Cardiorespiratory arrest record form for patient records and audit forms. DNACPR forms appropriate for children.  Accessible  
Access to algorithms, emergency drug doses, paediatric drug dose calculators (e.g. Broselow tape)  Immediate According to local policy

Acute Hospital Care - Paediatric

CARDIAC ARREST DRUGS - FIRST LINE for intravenous use ! 

Item Suggested availability Comments
Adrenaline 1mg (= 10 ml 1:10,000) prefilled syringe(s)¹  Immediate Number of syringes depends on ease of access to further syringes if needed 
Amiodarone 300mg prefilled syringe(s)¹  Accessible  

Acute Hospital Care - Paediatric

CARDIAC ARREST & PERI-ARREST DRUGS for intravenous use ! 

Item Suggested availability Comments
Adenosine 6 mg¹  Accessible  
Atropine 1mg¹  Accessible ALERT: Atropine is available in various concentrations 
Adrenaline 1mg (= 10 ml 1:10,000)  Accessible  
Amiodarone 300mg¹  Accessible  
Calcium chloride 10 ml 10%¹ Accessible Calcium gluconate may be used as an alternative. Note:
10 ml 10% Calcium chloride = 6.8 mmol Ca2+
10 ml 10% Calcium gluconate = 2.26 mmol Ca2+
Chlorphenamine 10 mg¹  Accessible Second-line treatment for anaphylaxis, can also give intramuscular 
Diazepam and/or Lorazepam  Accessible For treatment of status epilepticus. Agent, dose and route of administration according to local policy 
Hydrocortisone 100 mg¹  Accessible Second-line treatment for anaphylaxis, can also be given intramuscularly
Glucose¹ Accessible Concentration according to local policy 
20% Lipid emulsion¹  Accessible For local anaesthetic toxicity 
Lidocaine 100 mg¹  Accessible  
Magnesium sulfate (2 g = 8 mmol)¹  Accessible  
Midazolam 5 mg in 5 ml¹  Accessible NPSA Alert
Morphine¹  Accessible According to local policy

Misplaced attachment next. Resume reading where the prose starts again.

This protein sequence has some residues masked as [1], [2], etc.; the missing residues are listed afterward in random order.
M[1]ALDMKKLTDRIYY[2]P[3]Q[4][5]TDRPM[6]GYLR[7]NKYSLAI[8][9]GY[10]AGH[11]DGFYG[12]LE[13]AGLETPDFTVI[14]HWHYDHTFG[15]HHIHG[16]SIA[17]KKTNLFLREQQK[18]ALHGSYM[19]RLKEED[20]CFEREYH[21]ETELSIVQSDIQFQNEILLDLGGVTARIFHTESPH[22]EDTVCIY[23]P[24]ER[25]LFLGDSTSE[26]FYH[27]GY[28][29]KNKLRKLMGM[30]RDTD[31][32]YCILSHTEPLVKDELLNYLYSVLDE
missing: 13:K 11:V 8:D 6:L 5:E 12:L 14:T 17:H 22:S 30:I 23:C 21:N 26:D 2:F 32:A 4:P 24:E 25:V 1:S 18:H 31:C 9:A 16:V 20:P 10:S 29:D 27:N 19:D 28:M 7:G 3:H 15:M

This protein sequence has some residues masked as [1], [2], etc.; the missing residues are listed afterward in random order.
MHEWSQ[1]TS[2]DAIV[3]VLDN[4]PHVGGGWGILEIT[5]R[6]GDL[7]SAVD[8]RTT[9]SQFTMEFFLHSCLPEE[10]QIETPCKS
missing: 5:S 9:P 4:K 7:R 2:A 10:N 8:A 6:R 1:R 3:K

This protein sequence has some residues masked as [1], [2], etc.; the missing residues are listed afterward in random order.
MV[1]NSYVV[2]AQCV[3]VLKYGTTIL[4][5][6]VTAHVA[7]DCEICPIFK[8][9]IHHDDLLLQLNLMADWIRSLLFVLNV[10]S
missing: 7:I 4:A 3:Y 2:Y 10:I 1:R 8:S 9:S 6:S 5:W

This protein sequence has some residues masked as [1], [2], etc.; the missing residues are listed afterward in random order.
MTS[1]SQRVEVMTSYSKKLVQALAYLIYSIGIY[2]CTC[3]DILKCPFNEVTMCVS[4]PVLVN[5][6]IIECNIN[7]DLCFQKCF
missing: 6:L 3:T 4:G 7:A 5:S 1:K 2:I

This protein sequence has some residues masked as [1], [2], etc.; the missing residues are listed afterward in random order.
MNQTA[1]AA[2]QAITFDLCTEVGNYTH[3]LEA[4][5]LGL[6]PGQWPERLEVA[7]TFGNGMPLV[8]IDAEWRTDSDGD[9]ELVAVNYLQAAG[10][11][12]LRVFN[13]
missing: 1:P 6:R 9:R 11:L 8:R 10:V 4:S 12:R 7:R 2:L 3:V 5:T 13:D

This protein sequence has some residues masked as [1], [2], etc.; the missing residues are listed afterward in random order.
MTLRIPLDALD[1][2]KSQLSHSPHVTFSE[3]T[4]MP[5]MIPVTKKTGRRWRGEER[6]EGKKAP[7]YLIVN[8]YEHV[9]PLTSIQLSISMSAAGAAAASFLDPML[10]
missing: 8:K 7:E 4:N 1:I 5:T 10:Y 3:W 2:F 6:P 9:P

Naloxone 400 microgram¹  Accessible  
Potassium chloride¹  Accessible Potassium chloride concentrate solutions. Patient safety alert.  The National Patient Safety Agency. July 2002.
Sodium bicarbonate 8.4% or 1.26%¹  Accessible Concentration and preparation according to local policy

Acute Hospital Care - Paediatric

OTHER EMERGENCY DRUGS

Item Suggested availability Comments
Adrenaline 1mg (1 ml 1:1000)¹  Immediate First-line treatment for anaphylaxis.
Can be part of an ‘anaphylaxis kit’ so that it is not mixed / confused with cardiorespiratory arrest drugs 
Furosemide 50 mg IV¹  Accessible  
Flumazenil 0.5 mg IV¹  Accessible  
Glucagon 1 mg IV¹  Accessible  
Ipratropium bromide 500 microgram nebules (and nebuliser device)¹  Accessible  
Salbutamol 5mg nebules (and nebuliser device)¹  Accessible  
Salbutamol 1mg/ml for IV infusion¹  Accessible  
  1. The volume and/or quantities of the listed fluids and drugs stored and their location should be determined by local policy. This should ensure that there is sufficient availability to manage a paediatric resuscitation according to Resuscitation Council UK resuscitation guidelines without undue delay.
  2. Portable monitoring and other equipment for patient transfer should be readily available.
  3. Further drugs for post-cardiac-arrest care (e.g. inotropes, vasopressors, anaesthetic agents, antibiotics) should be readily available according to local critical care policies.
  4. All interventions (e.g. drug therapy, practical procedures, discussions with other staff or relatives) should be documented with date and time and signed by an identifiable member of staff.
  5. Keeping resuscitation drugs locked away - this problem was addressed in detail in 2005 by the Royal Pharmaceutical Society of Great Britain in a revision of the Duthie Report (1988) ‘The Safe and Secure Handling of Medicines’. Resuscitation Council UK responded with a statement, along with an accompanying letter written to the CQC explaining the position.